“Stratford is Washington’s lead envoy for nuclear trade pacts, which are sometimes called "123 agreements" after the section of the Atomic Energy Act that governs them. The United States provides fresh uranium rods to selected trade partners in Asia, including South Korea and Taiwan. For Mongolia to accept and store U.S.-origin spent fuel from these or other nations would require Washington to first negotiate a nuclear trade agreement with Ulaanbaatar. <*>

“Russian Prime Minister Vladimir Putin had advocated for Russia to take on a similar role a few years ago, but the plan never got off the ground. If Mongolia were to embrace YIMBYism, it would certainly be a welcome development for its Asian neighbors, and a nuclear trade agreement with the U.S. could help kick-start the country’s own power industry. Naturally, questions about proliferation risks are going to come up. And in light of the past month’s events, one can’t help but remember that the region is not exactly immune from earthquakes. “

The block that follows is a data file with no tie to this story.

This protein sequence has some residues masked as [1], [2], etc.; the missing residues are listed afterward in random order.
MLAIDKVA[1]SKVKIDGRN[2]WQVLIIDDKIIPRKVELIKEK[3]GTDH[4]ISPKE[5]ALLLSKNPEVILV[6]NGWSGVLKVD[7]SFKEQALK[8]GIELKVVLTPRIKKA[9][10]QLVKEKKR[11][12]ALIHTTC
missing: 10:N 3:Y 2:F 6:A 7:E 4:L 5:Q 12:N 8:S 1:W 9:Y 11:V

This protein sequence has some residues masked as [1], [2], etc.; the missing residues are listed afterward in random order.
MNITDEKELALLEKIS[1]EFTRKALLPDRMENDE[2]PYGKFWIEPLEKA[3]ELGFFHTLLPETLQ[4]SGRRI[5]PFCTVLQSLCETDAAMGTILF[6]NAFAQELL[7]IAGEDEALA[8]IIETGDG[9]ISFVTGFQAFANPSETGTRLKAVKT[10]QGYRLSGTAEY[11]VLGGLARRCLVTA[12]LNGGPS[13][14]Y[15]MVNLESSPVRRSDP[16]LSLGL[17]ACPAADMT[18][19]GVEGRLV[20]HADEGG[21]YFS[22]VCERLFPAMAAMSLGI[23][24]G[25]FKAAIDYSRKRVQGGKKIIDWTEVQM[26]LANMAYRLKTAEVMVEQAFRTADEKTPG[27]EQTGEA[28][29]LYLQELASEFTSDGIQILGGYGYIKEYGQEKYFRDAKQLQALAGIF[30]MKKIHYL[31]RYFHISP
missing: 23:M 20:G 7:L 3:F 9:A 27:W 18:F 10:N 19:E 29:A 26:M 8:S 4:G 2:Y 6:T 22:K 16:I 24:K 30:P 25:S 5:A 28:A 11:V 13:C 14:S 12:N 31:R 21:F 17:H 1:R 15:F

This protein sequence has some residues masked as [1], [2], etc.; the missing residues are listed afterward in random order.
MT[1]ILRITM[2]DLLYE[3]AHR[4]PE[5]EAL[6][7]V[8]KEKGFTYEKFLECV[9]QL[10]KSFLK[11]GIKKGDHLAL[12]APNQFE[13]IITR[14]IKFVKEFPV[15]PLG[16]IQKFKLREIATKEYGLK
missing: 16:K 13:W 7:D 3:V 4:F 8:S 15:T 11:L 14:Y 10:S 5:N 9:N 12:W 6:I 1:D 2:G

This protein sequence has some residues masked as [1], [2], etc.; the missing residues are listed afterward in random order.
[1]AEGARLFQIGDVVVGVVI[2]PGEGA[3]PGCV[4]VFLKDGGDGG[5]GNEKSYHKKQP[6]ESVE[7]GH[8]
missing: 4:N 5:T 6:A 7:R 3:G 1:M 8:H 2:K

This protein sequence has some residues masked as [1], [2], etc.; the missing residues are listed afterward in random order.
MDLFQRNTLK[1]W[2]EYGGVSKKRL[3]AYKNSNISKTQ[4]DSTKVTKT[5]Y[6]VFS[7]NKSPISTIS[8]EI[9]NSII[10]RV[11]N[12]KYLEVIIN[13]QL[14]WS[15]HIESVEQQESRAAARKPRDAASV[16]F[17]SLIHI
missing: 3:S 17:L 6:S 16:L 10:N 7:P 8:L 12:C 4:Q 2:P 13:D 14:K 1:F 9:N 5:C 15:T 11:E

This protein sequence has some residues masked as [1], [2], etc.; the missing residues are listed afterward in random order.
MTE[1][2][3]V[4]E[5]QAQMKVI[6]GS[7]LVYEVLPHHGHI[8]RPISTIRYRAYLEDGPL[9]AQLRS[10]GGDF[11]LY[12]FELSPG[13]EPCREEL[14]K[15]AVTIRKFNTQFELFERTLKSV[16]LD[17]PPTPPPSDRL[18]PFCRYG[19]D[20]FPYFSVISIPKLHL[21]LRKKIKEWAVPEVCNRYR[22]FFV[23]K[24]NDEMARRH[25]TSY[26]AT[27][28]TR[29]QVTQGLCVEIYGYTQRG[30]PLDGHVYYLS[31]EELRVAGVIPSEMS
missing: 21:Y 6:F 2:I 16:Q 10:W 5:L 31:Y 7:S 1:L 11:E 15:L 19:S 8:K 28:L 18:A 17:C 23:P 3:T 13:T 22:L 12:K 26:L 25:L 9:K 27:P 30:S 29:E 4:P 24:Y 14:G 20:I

Tsetsegee Munkhbayar: Asia 2007 Goldman Prize Recipient

In 2007, Tsetsegee Munkhbayar, a Mongolian environmental activist, was award the Goldman Prize, one of the world’s most prestigious environmental prizes. Munkhbayar was given the award for successfully working with government and grassroots organizations to shut down destructive mining operations along Mongolia’s scarce waterways. [Source:Goldman Environmental Prize]